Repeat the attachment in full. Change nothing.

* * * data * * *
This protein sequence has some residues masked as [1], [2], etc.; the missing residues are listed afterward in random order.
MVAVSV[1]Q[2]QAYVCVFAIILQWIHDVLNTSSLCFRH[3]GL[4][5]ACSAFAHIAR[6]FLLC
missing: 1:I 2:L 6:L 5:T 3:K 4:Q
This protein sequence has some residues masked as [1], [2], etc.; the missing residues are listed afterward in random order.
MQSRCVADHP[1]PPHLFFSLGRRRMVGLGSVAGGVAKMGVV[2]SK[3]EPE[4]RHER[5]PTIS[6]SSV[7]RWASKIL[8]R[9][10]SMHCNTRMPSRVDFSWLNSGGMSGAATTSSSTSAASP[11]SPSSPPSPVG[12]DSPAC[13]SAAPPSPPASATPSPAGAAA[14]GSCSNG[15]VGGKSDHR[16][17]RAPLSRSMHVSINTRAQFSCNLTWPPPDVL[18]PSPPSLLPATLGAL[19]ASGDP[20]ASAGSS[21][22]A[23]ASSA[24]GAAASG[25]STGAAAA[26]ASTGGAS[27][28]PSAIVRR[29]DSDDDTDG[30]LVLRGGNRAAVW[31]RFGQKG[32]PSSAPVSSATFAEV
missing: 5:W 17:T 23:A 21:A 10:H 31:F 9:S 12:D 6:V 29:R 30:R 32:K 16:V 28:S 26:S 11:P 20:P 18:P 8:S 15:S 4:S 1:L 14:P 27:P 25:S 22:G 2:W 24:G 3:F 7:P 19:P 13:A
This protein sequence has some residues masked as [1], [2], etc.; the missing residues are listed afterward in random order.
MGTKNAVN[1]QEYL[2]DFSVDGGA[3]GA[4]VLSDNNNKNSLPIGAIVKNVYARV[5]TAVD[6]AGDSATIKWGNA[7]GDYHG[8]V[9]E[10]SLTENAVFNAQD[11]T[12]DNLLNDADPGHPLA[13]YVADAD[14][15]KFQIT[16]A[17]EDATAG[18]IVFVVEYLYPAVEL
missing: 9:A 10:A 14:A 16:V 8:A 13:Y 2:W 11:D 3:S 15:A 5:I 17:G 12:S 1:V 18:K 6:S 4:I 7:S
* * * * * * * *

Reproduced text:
This protein sequence has some residues masked as [1], [2], etc.; the missing residues are listed afterward in random order.
MVAVSV[1]Q[2]QAYVCVFAIILQWIHDVLNTSSLCFRH[3]GL[4][5]ACSAFAHIAR[6]FLLC
missing: 1:I 2:L 6:L 5:T 3:K 4:Q
This protein sequence has some residues masked as [1], [2], etc.; the missing residues are listed afterward in random order.
MQSRCVADHP[1]PPHLFFSLGRRRMVGLGSVAGGVAKMGVV[2]SK[3]EPE[4]RHER[5]PTIS[6]SSV[7]RWASKIL[8]R[9][10]SMHCNTRMPSRVDFSWLNSGGMSGAATTSSSTSAASP[11]SPSSPPSPVG[12]DSPAC[13]SAAPPSPPASATPSPAGAAA[14]GSCSNG[15]VGGKSDHR[16][17]RAPLSRSMHVSINTRAQFSCNLTWPPPDVL[18]PSPPSLLPATLGAL[19]ASGDP[20]ASAGSS[21][22]A[23]ASSA[24]GAAASG[25]STGAAAA[26]ASTGGAS[27][28]PSAIVRR[29]DSDDDTDG[30]LVLRGGNRAAVW[31]RFGQKG[32]PSSAPVSSATFAEV
missing: 5:W 17:T 23:A 21:A 10:H 31:F 9:S 12:D 6:V 29:R 30:R 32:K 16:V 28:S 26:S 11:P 20:P 18:P 8:S 15:S 4:S 1:L 14:P 27:P 25:S 22:G 2:W 24:G 3:F 7:P 19:P 13:A
This protein sequence has some residues masked as [1], [2], etc.; the missing residues are listed afterward in random order.
MGTKNAVN[1]QEYL[2]DFSVDGGA[3]GA[4]VLSDNNNKNSLPIGAIVKNVYARV[5]TAVD[6]AGDSATIKWGNA[7]GDYHG[8]V[9]E[10]SLTENAVFNAQD[11]T[12]DNLLNDADPGHPLA[13]YVADAD[14][15]KFQIT[16]A[17]EDATAG[18]IVFVVEYLYPAVEL
missing: 9:A 10:A 14:A 16:V 8:A 13:Y 2:W 11:D 3:S 15:A 5:I 17:G 12:S 1:V 18:K 6:S 4:I 7:S